Like the other program elements, public relations has both advantages and disadvantages.
Advantages include the following:
1. Credibility. Because public relations communications are not perceived in the same light as advertising—that is, the public does not realize the organization either directly or indirectly paid for them—they tend to have more credibility. The fact that the media are not being compensated for providing the information may lead receivers to consider the news more truthful and credible. For example, an article in newspapers or magazines discussing the virtues of aspirin may be perceived as much more credible than an ad for a particular brand of aspirin.
Automotive awards presented in magazines such as Motor Trend have long been known to carry clout with potential car buyers. Now marketers have found that even lesser media mean a lot as well. General Motors' Pontiac division played up an award given to Pontiac as "the best domestic sedan" by MotorWeek in a 30-minute program carried by about 300 public broadcasting stations. Likewise, Chrysler trumpeted the awards given to its Jeep Cherokee by 4-Wheel & Off Road magazines.21 It has become a common practice for car companies to promote their achievements.
News about a product may in itself serve as the subject of an ad. Exhibit 17-11 demonstrates how Olympus used favorable publicity from a variety of sources to promote its digital camera. A number of auto manufacturers have also taken advantage in their ads of high customer satisfaction ratings reported by J. D. Powers & Associates, an independent research firm specializing in automotive research.
2. Cost. In both absolute and relative terms, the cost of public relations is very low, especially when the possible effects are considered. While a firm can employ public relations agencies and spend millions of dollars on PR, for smaller companies this form of communication may be the most affordable alternative available.
Krispy Kreme, a donut shop, started in 1934 in Winston-Salem. While the one store slowly grew into a 34-state chain over the years, it was really not a popular, well-known national brand. Then with a strong PR program and a subsequent IPO, Krispy Kreme took off. When a new Krispy Kreme shop opens today, press coverage and free publicity almost eliminate the need for advertising.
Many public relations programs require little more than the time and expenses associated with putting the program together and getting it distributed, yet they still accomplish their objectives.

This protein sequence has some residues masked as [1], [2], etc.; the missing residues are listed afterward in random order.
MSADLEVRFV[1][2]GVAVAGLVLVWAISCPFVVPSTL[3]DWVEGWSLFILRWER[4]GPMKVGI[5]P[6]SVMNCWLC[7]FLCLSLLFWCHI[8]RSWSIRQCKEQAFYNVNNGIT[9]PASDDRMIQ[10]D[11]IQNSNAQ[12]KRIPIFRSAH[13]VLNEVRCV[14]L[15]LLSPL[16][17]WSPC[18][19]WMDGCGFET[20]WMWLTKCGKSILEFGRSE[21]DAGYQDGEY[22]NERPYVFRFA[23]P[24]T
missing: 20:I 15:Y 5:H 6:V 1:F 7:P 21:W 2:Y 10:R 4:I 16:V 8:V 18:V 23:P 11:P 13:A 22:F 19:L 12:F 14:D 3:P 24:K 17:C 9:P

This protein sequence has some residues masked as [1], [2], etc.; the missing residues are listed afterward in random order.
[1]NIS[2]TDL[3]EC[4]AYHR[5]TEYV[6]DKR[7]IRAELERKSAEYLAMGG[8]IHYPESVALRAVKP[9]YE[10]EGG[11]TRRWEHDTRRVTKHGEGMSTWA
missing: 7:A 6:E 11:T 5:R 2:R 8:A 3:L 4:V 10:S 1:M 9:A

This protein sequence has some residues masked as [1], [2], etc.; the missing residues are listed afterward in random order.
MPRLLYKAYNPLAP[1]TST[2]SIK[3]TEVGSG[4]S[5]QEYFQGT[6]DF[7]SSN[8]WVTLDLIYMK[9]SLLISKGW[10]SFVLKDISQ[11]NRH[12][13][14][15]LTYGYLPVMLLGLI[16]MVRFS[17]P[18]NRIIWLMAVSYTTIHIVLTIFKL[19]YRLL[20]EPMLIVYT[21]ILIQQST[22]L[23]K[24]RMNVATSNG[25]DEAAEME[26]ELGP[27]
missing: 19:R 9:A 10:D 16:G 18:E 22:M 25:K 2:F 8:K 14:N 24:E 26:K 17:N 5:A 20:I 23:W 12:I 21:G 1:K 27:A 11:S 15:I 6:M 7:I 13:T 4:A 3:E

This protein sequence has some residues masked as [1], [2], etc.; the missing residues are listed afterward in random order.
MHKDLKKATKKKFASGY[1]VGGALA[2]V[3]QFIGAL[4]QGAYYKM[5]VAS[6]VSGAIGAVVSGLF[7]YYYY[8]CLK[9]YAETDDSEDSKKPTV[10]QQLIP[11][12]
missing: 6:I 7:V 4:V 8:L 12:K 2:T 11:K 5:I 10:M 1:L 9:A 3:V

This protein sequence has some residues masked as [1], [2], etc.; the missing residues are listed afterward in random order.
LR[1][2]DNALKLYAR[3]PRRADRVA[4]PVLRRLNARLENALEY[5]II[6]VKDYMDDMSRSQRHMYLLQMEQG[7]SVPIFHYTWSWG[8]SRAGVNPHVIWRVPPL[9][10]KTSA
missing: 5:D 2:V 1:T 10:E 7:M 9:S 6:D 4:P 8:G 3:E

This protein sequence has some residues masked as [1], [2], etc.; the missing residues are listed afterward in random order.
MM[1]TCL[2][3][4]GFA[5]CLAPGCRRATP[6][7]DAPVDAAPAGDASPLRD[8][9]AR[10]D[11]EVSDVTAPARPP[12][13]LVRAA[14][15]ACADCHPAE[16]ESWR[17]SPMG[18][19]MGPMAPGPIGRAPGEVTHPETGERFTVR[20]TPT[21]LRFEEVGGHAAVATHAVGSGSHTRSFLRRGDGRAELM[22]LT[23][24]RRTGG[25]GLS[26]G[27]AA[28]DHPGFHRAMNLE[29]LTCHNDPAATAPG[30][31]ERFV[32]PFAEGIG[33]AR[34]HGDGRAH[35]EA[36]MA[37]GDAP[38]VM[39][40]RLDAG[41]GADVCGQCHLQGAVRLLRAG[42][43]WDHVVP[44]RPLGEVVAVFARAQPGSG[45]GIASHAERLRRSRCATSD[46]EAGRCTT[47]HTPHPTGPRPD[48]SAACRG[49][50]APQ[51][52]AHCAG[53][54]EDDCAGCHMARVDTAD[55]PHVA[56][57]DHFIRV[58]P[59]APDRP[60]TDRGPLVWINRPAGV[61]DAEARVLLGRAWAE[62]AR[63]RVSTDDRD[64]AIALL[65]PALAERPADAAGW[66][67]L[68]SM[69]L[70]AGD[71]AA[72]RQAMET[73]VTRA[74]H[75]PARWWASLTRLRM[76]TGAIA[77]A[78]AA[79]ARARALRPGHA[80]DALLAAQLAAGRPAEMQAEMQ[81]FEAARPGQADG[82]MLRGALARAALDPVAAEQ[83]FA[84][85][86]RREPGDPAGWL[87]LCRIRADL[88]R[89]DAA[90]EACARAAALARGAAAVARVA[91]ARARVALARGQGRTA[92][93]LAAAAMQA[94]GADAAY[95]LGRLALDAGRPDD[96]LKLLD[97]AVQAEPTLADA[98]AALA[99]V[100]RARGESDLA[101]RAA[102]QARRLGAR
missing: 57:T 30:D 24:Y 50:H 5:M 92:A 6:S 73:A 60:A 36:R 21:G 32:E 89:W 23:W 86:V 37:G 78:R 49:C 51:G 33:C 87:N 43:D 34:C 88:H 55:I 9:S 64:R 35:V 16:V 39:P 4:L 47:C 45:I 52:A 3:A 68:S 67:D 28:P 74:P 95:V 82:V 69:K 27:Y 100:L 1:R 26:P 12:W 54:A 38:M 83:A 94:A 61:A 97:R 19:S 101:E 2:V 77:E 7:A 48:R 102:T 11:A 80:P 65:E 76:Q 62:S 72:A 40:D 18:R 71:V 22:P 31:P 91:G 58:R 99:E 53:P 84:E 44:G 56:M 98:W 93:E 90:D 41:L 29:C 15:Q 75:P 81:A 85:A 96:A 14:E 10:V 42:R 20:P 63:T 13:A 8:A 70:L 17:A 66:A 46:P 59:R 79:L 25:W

3. Avoidance of clutter. Because they are typically perceived as news items, public relations messages are not subject to the clutter of ads. A story regarding a new product introduction or breakthrough is treated as a news item and is likely to receive attention. When Steven Jobs (the founder of Apple Computer) announced his return to Apple, after being with another firm for years, all the networks covered it, as did major newspapers and magazines. Some (like CNN) devoted two- to three-minute segments to the story.
4. Lead generation. Information about technological innovations, medical breakthroughs, and the like results almost immediately in a multitude of inquiries. These inquiries may give the firm some quality sales leads.
5. Ability to reach specific groups. Because some products appeal to only small market segments, it is not feasible to engage in advertising and/or promotions to reach them. If the firm does not have the financial capabilities to engage in promotional expenditures, the best way to communicate to these groups is through public relations.
6. Image building. Effective public relations helps to develop a positive image for the organization. A strong image is insurance against later misfortunes. For example, in 1982, seven people in the Chicago area died after taking Extra Strength Tylenol capsules that had been laced with cyanide (after they reached the store). Within one week of the poisonings, Tylenol's market share fell from 35 to only 6.5 percent. Strong public relations efforts combined with an already strong product and corporate image helped the product rebound (despite the opinions of many experts that it had no chance of recovering). A brand or firm with a lesser image would never have been able to come back. The ad in Exhibit 17-12 demonstrates the power of a strong image. The Firestone tire recall cited earlier is another example. Because of a strong image established over 102 years of doing business, Firestone was able to weather the storm and recover from the incident.
Perhaps the major disadvantage of public relations is the potential for not completing the communications process. While public relations messages can break through the clutter of commercials, the receiver may not make the connection to the source. Many firms' PR efforts are never associated with their sponsors in the public mind.
Public relations may also misfire through mismanagement and a lack of coordination with the marketing department. When marketing and PR departments operate independently, there is a danger of inconsistent communications, redundancies in efforts, and so on.
The key to effective public relations is to establish a good program, worthy of public interest, and manage it properly. To determine if this program is working, the firm must measure the effectiveness of the PR effort.
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